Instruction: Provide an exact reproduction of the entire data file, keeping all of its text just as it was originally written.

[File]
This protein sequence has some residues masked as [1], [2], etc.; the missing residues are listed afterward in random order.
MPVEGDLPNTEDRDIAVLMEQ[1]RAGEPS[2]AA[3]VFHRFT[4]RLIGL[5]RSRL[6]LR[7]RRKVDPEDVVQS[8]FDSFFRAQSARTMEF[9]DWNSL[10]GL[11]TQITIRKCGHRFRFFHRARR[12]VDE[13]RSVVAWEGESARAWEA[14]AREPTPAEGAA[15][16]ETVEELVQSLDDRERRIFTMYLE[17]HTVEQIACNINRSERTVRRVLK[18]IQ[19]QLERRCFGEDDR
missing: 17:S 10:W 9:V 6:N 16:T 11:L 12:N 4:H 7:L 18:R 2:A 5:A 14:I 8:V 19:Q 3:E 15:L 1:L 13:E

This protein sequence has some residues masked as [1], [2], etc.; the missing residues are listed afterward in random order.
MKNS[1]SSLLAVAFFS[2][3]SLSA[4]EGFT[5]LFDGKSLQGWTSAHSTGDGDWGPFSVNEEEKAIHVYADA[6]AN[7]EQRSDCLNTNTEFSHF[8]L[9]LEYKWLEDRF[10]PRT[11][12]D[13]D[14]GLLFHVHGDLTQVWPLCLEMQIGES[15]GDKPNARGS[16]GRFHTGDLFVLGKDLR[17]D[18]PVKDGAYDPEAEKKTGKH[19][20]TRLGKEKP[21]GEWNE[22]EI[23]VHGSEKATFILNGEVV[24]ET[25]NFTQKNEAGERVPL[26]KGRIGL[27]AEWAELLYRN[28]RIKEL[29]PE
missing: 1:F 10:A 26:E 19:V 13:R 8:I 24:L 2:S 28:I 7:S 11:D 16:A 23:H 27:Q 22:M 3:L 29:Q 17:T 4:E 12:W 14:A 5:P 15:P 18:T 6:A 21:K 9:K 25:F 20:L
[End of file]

This protein sequence has some residues masked as [1], [2], etc.; the missing residues are listed afterward in random order.
MPVEGDLPNTEDRDIAVLMEQ[1]RAGEPS[2]AA[3]VFHRFT[4]RLIGL[5]RSRL[6]LR[7]RRKVDPEDVVQS[8]FDSFFRAQSARTMEF[9]DWNSL[10]GL[11]TQITIRKCGHRFRFFHRARR[12]VDE[13]RSVVAWEGESARAWEA[14]AREPTPAEGAA[15][16]ETVEELVQSLDDRERRIFTMYLE[17]HTVEQIACNINRSERTVRRVLK[18]IQ[19]QLERRCFGEDDR
missing: 17:S 10:W 9:V 6:N 16:T 11:L 12:N 4:H 7:L 18:R 2:A 5:A 14:I 8:V 19:Q 3:E 15:L 1:L 13:E

This protein sequence has some residues masked as [1], [2], etc.; the missing residues are listed afterward in random order.
MKNS[1]SSLLAVAFFS[2][3]SLSA[4]EGFT[5]LFDGKSLQGWTSAHSTGDGDWGPFSVNEEEKAIHVYADA[6]AN[7]EQRSDCLNTNTEFSHF[8]L[9]LEYKWLEDRF[10]PRT[11][12]D[13]D[14]GLLFHVHGDLTQVWPLCLEMQIGES[15]GDKPNARGS[16]GRFHTGDLFVLGKDLR[17]D[18]PVKDGAYDPEAEKKTGKH[19][20]TRLGKEKP[21]GEWNE[22]EI[23]VHGSEKATFILNGEVV[24]ET[25]NFTQKNEAGERVPL[26]KGRIGL[27]AEWAELLYRN[28]RIKEL[29]PE
missing: 1:F 10:A 26:E 19:V 13:R 8:I 24:L 2:S 28:I 7:S 11:D 16:A 23:H 27:Q 22:M 3:L 29:Q 17:T 4:E 12:W 14:A 5:P 15:P 18:T 6:A 21:K 9:K 25:F 20:L